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Date: Mon Nov 23 2009 - 06:11:54 CST
On 1258856485 seconds since the Beginning of the UNIX epoch
Taylor R Campbell wrote:
>Last summer, I brought up on netbsd-users the topic of PR bin/32313,
>which is that setting `PasswordAuthentication no' in sshd_config does
>not actually disable password authentication, because NetBSD's default
>sshd_config also includes the undocumented `UsePAM yes'. This means
>that system administrators may believe they have disabled password
>authentication by following what the documentation indicates, without
>having disabled it at all.
>I suggested that NetBSD's default sshd_config omit `UsePAM yes'. This
>is a one-character change to the file (a comment character). All of
>the replies -- well, all two of them -- supported this change, but
>nothing happened. Could someone either object or make the change?
It occurs that part of the problem here is the rather unfortunate
naming convention chosen by openssh ``PasswordAuthentication''
which should be more properly described as:
Legacy UNIX password Authentication unless you have enabled
``KerberosAuthentication'' in which case Kerberos passwords
will also be attempted in addition to Protocol 1 Kerberos
ticket-based authentication for which there is no other
mechanism to enable.
PAM Authentication does not necessarily enable legacy UNIX passwords
as you might be using SecurID or S/Key---or even simply using the
PAM stack to get AFS tokens after a successful Kerberos ticket-based
authentication, to enforce system account management, to register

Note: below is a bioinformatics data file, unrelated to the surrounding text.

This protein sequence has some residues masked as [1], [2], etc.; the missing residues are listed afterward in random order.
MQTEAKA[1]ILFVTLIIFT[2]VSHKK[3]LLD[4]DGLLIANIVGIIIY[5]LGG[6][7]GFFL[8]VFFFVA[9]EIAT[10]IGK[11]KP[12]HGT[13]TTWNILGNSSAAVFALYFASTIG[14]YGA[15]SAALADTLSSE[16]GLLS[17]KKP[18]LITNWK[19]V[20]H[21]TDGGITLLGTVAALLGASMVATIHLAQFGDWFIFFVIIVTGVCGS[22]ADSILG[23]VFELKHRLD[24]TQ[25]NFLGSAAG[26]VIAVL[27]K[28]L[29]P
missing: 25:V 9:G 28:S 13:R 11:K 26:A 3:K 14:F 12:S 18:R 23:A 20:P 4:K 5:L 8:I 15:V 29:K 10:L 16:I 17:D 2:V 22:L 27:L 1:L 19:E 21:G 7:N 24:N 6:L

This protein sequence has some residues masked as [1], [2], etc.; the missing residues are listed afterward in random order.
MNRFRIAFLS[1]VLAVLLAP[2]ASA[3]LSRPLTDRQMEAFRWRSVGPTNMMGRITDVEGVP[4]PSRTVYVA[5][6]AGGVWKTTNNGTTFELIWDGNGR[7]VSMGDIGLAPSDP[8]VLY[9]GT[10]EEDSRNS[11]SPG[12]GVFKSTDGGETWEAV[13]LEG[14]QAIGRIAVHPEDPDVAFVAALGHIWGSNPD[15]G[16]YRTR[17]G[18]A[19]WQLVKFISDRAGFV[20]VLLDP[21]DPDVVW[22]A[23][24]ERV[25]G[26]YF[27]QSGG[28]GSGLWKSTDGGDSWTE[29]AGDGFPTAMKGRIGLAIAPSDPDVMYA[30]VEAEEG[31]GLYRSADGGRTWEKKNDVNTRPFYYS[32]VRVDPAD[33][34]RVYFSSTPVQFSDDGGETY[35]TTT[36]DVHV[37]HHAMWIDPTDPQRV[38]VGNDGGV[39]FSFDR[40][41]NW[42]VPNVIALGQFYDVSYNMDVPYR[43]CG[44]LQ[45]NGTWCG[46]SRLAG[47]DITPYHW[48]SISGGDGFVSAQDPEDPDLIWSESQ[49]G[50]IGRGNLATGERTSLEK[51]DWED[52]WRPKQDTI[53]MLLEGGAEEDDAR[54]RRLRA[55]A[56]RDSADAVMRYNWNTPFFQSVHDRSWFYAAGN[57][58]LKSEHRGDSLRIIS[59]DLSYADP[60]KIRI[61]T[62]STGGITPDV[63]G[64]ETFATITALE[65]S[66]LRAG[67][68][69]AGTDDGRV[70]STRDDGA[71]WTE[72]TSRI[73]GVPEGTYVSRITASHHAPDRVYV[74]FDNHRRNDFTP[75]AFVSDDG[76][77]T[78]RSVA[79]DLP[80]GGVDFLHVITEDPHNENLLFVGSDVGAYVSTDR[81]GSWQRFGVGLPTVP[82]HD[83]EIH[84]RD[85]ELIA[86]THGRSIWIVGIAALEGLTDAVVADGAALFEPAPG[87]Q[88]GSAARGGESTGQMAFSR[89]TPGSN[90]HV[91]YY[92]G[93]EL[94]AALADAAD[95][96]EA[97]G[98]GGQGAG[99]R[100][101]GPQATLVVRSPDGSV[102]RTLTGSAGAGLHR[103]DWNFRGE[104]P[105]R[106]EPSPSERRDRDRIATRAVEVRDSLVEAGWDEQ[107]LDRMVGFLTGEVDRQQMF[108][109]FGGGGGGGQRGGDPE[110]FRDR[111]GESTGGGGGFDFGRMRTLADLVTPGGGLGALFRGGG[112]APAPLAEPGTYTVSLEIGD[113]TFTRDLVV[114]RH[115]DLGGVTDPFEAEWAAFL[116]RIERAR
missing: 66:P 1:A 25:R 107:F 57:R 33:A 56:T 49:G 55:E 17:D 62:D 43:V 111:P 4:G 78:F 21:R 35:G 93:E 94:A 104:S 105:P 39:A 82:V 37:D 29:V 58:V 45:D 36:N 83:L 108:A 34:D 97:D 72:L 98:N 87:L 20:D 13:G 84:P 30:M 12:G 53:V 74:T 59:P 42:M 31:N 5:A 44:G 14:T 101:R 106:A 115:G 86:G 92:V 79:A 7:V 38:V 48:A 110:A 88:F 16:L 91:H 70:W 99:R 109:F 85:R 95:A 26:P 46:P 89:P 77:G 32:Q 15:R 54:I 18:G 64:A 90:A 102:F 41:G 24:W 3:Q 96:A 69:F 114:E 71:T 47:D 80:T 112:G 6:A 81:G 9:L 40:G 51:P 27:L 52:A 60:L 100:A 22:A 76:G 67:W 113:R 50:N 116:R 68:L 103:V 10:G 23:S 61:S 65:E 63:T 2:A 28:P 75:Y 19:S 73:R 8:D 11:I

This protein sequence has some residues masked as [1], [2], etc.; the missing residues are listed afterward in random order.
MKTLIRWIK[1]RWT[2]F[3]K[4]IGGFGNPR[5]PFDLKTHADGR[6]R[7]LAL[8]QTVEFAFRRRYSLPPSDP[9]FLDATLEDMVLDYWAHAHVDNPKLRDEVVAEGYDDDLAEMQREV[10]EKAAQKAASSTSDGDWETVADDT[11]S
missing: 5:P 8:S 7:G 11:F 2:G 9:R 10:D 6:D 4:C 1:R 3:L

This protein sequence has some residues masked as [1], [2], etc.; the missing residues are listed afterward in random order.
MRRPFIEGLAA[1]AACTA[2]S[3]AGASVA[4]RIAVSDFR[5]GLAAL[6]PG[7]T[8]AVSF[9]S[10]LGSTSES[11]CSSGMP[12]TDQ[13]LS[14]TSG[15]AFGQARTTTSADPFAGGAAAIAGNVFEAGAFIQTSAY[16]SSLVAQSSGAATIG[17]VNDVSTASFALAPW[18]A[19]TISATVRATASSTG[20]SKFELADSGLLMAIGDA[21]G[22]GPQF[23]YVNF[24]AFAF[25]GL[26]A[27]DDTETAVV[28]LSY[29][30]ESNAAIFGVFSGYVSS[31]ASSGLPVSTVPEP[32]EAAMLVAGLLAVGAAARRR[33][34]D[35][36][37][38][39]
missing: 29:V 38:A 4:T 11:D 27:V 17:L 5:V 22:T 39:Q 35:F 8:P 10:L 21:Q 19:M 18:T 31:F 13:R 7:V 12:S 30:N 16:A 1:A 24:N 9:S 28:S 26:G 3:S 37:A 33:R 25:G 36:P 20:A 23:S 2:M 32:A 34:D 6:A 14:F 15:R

logins with radius servers, etc.
In a perfect world, I would suggest that we rename PasswordAuthentication
to ``LegacyPasswordAuthention'' or some such and leave it in place
solely for people to use in stripped down appliances or the like
for which PAM is considered to be too heavy weight. But, unfortunately,
renaming it would introduce incompatibilities with people's
expectations of how opensshd would work and hence this is probably
I don't think that option 2 that you mentioned in your PR makes
sense as it is not possible to determine a priori whether a particular
PAM stack is using S/Key, SecurID or Radius (and if you are using
Radius whether it accepts a simple passwd or 2 factor authentication).
That is, if you see ``UsePAM yes'' and ``PasswordAuthentication
no'', how do you determine if the PAM stack will accept a password
or not? And even if it does, what expectation should I have when
I set ``PasswordAuthentication no''? Should I expect that UNIX
passwords should fail to work? Should I expect that Kerberos
passwords fail to work? How does ``ChallengeResponseAuthentication
no'' fit into the mix?
And option 3, i.e. changing PAM to parse sshd_config is not a good
idea either, IMO, as the semantics defined by openssh for sshd_config
authentication are confusing at best and an attractive nuissance
at worst. Sadly, given that openssh is a security product, it has
one of the worst designed and confusing authentication configuration
mechanisms that I've seen which frequently leads to settings which
are silently insecure. We should not encourage people to use the
semantics defined by sshd_config.
Roland Dowdeswell http://Imrryr.ORG/~elric/